Periods of change in any market open the doors for abuse as control systems often lag behind the waves. This is especially true for social capitalism where the social contract is changing rapidly and the enforcement mechanisms are largely non-existent.
All markets must have effective vetting mechanisms in order for the market to be viable. If the game is not fair – real investors and real entrepreneurs don’t walk, they run…away. While much fraud is obvious and predictable, the most damaging is the type that nobody sees coming but can destroy the standard of trust for everyone, forever, like the Trojan horse.
Hypothetical Case Study:
A self-proclaimed innovation consultant runs a blog out of anywhere USA. They have a catchy domain name and their ranking is unusually high for a 5 month old blog with splashy but infrequent articles.
In the spirit of the X-prize, the blogger promotes an Innovation Contest offering $60,000 dollars worth of his company’s “Marketing Consultation” services as a prize to the next innovation that will change the world! … as judged by a “panel of experts”. The blogger encourages all entrants to send their social network to vote up their innovation as this will weigh heavily into the judging. Many people submit their work and diligently mine their Facebook and Linkedin networks for the vote.
The contest ends and the winning idea earned zero external votes but it is in an industry that is very popular in mainstream media and slated for government stimulus. However, it is clearly not up to par with many of the other entrants. Upon inquiry, the blog author does not specify the criteria for judging, he does not itemize the prize, he does not publish his “panel of experts” and he does not post any dissenting opinions or inquiries submitted to the moderated comments.
A few days later, a press release appears on Google news; “$60,000 dollar innovation contest prize awarded for breakthrough in targeted industry”. Leading tech media pick up the story and the “consultant” is hailed for defending the struggle of the unsung heroes of the innovation economy. It appears to the contestants that the consultant is promoting himself at their expense.
So, what’s wrong with that?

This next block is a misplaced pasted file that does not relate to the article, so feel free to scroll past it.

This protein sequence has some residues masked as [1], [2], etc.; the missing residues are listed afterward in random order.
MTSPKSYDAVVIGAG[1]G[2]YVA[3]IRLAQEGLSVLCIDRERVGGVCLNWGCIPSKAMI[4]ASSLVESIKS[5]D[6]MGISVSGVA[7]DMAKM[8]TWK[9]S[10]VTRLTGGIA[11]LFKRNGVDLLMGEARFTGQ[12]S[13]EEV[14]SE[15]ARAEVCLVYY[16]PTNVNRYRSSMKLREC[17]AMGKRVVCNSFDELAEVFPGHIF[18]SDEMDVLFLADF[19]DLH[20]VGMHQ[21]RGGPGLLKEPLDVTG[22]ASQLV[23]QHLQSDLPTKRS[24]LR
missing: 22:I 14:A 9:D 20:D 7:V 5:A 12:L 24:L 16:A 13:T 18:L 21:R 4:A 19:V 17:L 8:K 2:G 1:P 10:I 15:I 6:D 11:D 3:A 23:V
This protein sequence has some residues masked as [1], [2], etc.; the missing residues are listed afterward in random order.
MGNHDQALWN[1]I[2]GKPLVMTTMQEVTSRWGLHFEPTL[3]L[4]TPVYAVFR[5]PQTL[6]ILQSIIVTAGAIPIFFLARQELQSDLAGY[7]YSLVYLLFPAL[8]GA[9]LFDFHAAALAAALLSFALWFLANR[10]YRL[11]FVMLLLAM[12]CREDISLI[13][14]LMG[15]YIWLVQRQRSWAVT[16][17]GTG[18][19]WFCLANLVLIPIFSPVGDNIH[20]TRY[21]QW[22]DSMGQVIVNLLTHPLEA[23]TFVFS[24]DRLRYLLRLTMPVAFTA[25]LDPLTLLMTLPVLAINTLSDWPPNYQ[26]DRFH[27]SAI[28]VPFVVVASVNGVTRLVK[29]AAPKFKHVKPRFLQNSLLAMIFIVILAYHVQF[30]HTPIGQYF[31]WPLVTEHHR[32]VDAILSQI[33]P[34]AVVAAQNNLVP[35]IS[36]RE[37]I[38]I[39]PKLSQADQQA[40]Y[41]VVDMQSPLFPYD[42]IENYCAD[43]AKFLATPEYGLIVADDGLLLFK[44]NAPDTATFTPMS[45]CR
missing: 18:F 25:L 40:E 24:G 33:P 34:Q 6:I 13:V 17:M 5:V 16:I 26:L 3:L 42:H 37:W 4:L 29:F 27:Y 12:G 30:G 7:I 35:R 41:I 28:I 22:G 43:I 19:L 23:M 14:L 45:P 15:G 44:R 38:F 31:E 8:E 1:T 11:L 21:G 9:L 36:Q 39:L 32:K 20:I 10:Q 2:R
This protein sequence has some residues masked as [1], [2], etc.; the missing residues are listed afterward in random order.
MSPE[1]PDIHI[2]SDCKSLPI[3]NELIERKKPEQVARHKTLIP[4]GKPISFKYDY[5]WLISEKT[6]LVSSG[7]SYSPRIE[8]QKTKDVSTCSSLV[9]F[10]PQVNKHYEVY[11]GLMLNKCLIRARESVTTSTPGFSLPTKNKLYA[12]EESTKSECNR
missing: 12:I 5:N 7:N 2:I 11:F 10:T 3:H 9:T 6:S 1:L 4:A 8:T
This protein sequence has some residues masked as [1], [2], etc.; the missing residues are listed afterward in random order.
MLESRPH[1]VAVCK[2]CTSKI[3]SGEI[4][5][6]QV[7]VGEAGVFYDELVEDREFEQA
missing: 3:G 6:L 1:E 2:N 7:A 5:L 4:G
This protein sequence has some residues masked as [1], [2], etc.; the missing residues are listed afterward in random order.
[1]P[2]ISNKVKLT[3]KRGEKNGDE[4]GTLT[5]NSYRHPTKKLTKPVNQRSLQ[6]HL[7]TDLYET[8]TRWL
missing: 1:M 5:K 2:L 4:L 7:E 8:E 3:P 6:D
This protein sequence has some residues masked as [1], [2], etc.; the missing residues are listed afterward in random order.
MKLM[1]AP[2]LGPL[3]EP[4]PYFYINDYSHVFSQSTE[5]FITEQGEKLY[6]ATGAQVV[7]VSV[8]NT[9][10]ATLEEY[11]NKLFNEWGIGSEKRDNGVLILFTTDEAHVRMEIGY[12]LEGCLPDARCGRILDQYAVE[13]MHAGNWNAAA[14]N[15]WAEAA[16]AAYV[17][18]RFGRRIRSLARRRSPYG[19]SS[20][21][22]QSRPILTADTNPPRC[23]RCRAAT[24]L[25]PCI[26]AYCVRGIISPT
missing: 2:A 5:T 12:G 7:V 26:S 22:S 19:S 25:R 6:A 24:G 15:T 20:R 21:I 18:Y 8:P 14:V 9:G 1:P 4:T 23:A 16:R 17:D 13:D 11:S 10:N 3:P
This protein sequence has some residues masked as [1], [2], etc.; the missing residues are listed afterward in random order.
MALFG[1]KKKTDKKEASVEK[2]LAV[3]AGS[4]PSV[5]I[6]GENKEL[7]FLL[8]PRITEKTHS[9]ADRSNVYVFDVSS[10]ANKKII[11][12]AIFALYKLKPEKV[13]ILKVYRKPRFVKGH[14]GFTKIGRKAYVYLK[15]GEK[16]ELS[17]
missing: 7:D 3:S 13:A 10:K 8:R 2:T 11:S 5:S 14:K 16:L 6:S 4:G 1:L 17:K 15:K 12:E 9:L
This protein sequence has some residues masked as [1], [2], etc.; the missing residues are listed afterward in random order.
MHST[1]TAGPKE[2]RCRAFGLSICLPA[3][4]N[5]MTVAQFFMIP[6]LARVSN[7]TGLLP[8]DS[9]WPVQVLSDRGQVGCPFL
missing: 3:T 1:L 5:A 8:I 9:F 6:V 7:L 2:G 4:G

First; for all of the innovators who submit themselves to judgment and expend their social capital on votes, the integrity of the contest must be bullet-proof. The definition of the objective, the judges, and judging criteria must be specified absolutely. Otherwise, good ideas will not be shared.
Second; if potential sponsors of a legitimate X-prize-type contest are challenged in their sincerity to promote world-changing innovation, and instead are accused of self-promotion and media bias, a tremendously valuable resource of the innovation economy will be squandered.
Finally; if a person’s social networks are mobilized to vote in any type of contest – they must know that the time they invest will be respected and valued or they will no longer participate in other contests.
To this day, the clever ruse of the Trojans remains the fraud of choice for new market technologies. It has also marked the standard of trust that we hold forth in our relationships and invitation to our inner circle. Sharing of one’s friends is a deeply intimate act of faith and trust many times greater than sharing one’s ideas. The caregivers, those who hold forth the willingness to nurture that trust, must be qualified as stewards of the public endowment of social capital, creative capital, and intellectual capital.
Social Capitalism depends heavily on the function and performance of communities. A “paranoid bias” could be vastly damaging – possibly constraining the next great paradigm of economic development from achieving critical mass. Social Capitalism is not a game, it’s serious business.